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When is the Last Time You Had Your Cholesterol Tested

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Members should understand the importance of routine cholesterol screening tests.  
Knowing the facts about cholesterol can help reduce your risk for a heart attack or stroke. But understanding what cholesterol is and how it affects your health are only the beginning. 
To keep your cholesterol under control  
schedule a screening
eat foods low in cholesterol and saturated fat
maintain a healthy weight
exercise regularly
follow your healthcare professional's advice
 
What is cholesterol, exactly?i  
Cholesterol is a waxy, fat-like substance found in all of your body’s cells. Your body needs it to make hormones, vitamin D and digestive acids. But too much cholesterol can put your health at risk.  
Cholesterol: the good and the badii  
HDL is the “good” cholesterol that carries the “bad” LDL cholesterol away from your arteries.  
HDL stands for high-density lipoprotein. This type of cholesterol can lower your risk of heart disease, so the higher the better. Think “HDL for healthy.”
LDL stands for low-density lipoprotein. This is the cholesterol that increases your risk of heart disease, so the lower the better.
Triglycerides are a type of fat in your bloodstream.

National Cholesterol Education Program Cholesterol Guidelines
 
Desirable 
Borderline High 
High 
Total Cholesterol  
Less than 200 
200-239 
240 and above 
LDL “bad”
Cholesterol
 
Less than 130* 
130-159 
160 and above 
Triglycerides 
Less than 150 
150-199 
200-499 
 
* Desirable range for LDL “bad” cholesterol is less than 100 for members with established cardiac disease or high risk equivalents like diabetes 

National Cholesterol Education Program Cholesterol Guidelines
 
Optimal & protective 
The higher the better 
Major risk for
heart disease
 
HDL “good”
Cholesterol
 
60 and above 
40-59 
Less than 40 
 
What causes high cholesterol? 
Several factors affect your cholesterol level: heredity, weight, a high-fat diet, being sedentary, and your age and gender. Your body makes all of the cholesterol it needs; the rest comes from the foods you eat.  
Animal foods like egg yolks, meat, poultry, shellfish and whole- and reduced-fat milk and dairy products contain cholesterol.
Plant foods – fruits, vegetables, grains, nuts and seeds – do not contain cholesterol.
 
How does cholesterol affect my health?  
Cholesterol can build up and form artery-clogging plaque. When blood flow to the heart is slowed or blocked, it can cause coronary artery disease, angina or heart attack. When blood vessels to the brain become clogged or blocked, it can cause a stroke.iii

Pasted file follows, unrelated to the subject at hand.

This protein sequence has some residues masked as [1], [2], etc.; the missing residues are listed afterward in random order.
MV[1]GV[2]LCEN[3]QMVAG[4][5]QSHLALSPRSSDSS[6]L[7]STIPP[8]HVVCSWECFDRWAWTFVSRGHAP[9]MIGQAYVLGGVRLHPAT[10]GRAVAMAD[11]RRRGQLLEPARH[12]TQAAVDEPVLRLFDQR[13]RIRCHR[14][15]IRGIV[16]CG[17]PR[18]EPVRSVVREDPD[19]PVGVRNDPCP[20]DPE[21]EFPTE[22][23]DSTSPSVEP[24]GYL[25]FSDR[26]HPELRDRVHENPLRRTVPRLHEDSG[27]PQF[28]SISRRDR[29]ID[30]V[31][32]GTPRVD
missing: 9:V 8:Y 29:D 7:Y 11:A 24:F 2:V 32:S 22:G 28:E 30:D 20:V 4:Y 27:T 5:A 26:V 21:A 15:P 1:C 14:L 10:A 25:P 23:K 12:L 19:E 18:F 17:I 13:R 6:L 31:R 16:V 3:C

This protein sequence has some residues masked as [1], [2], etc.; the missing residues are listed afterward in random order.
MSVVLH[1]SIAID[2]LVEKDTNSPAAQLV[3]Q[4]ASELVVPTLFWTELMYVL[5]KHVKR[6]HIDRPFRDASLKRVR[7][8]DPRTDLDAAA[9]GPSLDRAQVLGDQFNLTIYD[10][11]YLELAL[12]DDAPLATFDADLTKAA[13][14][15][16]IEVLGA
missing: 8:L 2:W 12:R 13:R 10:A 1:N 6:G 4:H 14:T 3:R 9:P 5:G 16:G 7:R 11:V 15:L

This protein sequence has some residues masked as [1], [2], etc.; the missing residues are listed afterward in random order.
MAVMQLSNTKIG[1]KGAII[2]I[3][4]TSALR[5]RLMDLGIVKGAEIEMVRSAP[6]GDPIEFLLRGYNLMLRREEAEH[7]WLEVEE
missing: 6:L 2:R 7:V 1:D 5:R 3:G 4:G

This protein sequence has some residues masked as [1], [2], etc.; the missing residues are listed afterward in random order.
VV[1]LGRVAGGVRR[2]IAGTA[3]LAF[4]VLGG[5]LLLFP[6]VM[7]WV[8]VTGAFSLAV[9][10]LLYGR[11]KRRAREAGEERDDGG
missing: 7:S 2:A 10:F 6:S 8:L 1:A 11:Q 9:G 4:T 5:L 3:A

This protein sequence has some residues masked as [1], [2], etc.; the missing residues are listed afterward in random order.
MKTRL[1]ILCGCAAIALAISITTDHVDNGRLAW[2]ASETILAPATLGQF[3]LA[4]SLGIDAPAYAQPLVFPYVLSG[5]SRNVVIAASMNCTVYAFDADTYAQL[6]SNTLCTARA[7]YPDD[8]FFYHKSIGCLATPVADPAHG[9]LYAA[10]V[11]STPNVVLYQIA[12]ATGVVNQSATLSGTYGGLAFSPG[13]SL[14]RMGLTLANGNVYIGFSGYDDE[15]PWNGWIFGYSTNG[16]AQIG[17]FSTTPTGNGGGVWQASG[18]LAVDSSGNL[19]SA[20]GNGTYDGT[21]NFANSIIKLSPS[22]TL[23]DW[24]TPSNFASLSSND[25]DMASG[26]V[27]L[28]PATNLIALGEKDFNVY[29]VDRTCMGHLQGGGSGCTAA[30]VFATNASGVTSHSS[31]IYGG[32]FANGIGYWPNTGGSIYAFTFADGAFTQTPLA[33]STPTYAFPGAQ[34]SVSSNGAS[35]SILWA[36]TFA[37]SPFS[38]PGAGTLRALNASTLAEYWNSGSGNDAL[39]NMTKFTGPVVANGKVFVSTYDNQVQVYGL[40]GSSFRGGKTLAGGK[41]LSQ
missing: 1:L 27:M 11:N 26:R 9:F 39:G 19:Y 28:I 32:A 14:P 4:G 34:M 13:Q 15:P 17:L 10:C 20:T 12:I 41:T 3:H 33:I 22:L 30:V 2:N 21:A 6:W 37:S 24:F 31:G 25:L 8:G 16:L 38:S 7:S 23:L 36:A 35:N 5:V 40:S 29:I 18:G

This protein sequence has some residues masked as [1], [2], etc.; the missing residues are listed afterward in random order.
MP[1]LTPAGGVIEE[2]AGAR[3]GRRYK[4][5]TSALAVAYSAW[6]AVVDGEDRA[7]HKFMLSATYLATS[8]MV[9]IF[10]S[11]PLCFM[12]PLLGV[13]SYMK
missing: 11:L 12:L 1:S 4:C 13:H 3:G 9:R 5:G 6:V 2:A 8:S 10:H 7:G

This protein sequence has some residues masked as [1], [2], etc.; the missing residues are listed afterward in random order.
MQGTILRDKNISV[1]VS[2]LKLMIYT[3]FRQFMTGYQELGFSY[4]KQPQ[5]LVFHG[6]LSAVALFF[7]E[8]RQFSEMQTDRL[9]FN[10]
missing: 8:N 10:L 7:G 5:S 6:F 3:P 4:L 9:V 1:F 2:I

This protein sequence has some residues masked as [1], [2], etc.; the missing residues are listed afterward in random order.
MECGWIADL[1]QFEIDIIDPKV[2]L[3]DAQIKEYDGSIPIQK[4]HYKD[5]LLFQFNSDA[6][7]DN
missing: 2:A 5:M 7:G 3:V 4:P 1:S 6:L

How can I improve my cholesterol levels?iv  
You can’t control your family history, but there are several things you can do right now to help control your cholesterol. 
Eat heart-healthy foods. Fish and fiber-rich fruits, vegetables and whole grains.
Limit dietary cholesterol. Aim for less than 300 milligrams a day, or less than 200 mg daily if you have heart disease.
Choose monounsaturated fats. Olive and canola oils are healthier than saturated and trans fats.
Be physically active. Aim for 30 to 60 minutes of activity a day, with your doctor’s okay.
Stay at a healthy weight. Losing just 5 to 10 pounds of extra weight may help lower your cholesterol.
Limit alcohol. One drink a day for women, two for men.
Live smoke-free. Smokers who quit can improve their HDL cholesterol, lower their risk of heart attack within 24 hours, and cut their heart attack risk in half within a year.
 
If a healthy lifestyle isn’t enough, your doctor may prescribe medication to help control your cholesterol. Be sure to take medicine exactly as prescribed, and follow your doctor’s advice about regular visits and cholesterol checks.  
Where can I get more information? 
Visit the National Heart, Lung, and Blood Institute online at nhlbi.com, and the American Heart Association at americanheart.org. Please talk to your doctor if you have questions or concerns about your cholesterol. 
 
Sources  
i National Heart Lung and Blood Institute, “High Blood Cholesterol,”
http://www.nhlbi.nih.gov/health/dci/Diseases/Hbc/HBC_WhatIs.html
,
Feb. 22, 2008.  
ii National Cholesterol Education Program, www.nhlbi.nih.gov, March 19, 2008.  
iii American Heart Association, “Stroke,”
http://www.americanheart.org/presenter.jhtml?identifier=4755
, Feb. 25, 2008.  
iv Mayo Clinic, “High blood cholesterol: Self-care,”
http://www.mayoclinic.com/health/high-blood-cholesterol/DS00178/DSECTION=9
,
Feb. 22, 2008.  
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